C. In any case prescription is interrupted when the seller accepts the thing for repairs and commences anew from the day he tenders it back to the buyer or notifies the buyer of his refusal or inability to make the required repairs. [Acts 1993, No. 841, §1, eff. Jan. 1, 1995; Acts 1995, No. 172, §1; Acts 1997, No. 266, §1]

Arts. 2535-2536. [Reserved]

Art. 2537. Judicial sales resulting from a seizure are not subject to the rules on redhibition. [Acts 1993, No. 841, §1, eff. Jan. 1, 1995]

Art. 2538. The warranty against redhibitory vices is owed by each of multiple sellers in proportion to his interest.

Multiple buyers must concur in an action for rescission because of a redhibitory defect. An action for reduction of the price may be brought by one of multiple buyers in proportion to his interest.

The same rules apply if a thing with a redhibitory defect is transferred, inter vivos or mortis causa, to multiple successors. [Acts 1993, No. 841, §1, eff. Jan. 1, 1995]

Art. 2539. [Reserved]

Art. 2540. When more than one thing are sold together as a whole so that the buyer would not have bought one thing without the other or others, a redhibitory defect in one of such things gives rise to redhibition for the whole. [Acts 1993, No. 841, §1, eff. Jan. 1, 1995]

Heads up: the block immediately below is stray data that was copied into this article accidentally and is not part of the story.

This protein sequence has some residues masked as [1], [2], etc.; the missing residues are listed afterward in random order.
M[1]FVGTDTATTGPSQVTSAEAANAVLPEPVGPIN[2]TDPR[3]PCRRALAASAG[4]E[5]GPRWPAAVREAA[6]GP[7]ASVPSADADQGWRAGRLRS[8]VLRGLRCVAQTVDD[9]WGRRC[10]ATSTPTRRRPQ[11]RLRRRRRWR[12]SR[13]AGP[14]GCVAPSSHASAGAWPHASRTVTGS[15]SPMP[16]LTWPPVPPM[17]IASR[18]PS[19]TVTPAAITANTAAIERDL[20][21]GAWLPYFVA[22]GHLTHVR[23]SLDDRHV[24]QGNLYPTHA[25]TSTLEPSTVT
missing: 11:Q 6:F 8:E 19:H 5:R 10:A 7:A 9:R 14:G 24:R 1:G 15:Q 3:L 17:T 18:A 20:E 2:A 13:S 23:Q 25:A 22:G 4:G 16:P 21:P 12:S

Art. 2541. A buyer may choose to seek only reduction of the price even when the redhibitory defect is such as to give him the right to obtain rescission of the sale.

In an action for rescission because of a redhibitory defect the court may limit the remedy of the buyer to a reduction of the price. [Acts 1993, No. 841, §1, eff. Jan. 1, 1995]

Arts. 2542-2544. [Reserved]

Art. 2545. A seller who knows that the thing he sells has a defect but omits to declare it, or a seller who declares that the thing has a quality that he knows it does not have, is liable to the buyer for the return of the price with interest from the time it was paid, for the reimbursement of the reasonable expenses occasioned by the sale and those incurred for the preservation of the thing, and also for damages and reasonable attorney fees. If the use made of the thing, or the fruits it might have yielded, were of some value to the buyer, such a seller may be allowed credit for such use or fruits.

A seller is deemed to know that the thing he sells has a redhibitory defect when he is a manufacturer of that thing. [Amended by Acts 1968, No. 84, §1; Acts 1993, No. 841, §1, eff. Jan. 1, 1995]

Arts. 2546-2547. [Reserved]

Art. 2548. The parties may agree to an exclusion or limitation of the warranty against redhibitory defects. The terms of the exclusion or limitation must be clear and unambiguous and must be brought to the attention of the buyer.

A buyer is not bound by an otherwise effective exclusion or limitation of the warranty when the seller has declared that the thing has a quality that he knew it did not have.

The buyer is subrogated to the rights in warranty of the seller against other persons, even when the warranty is excluded. [Acts 1993, No. 841, §1, eff. Jan. 1, 1995]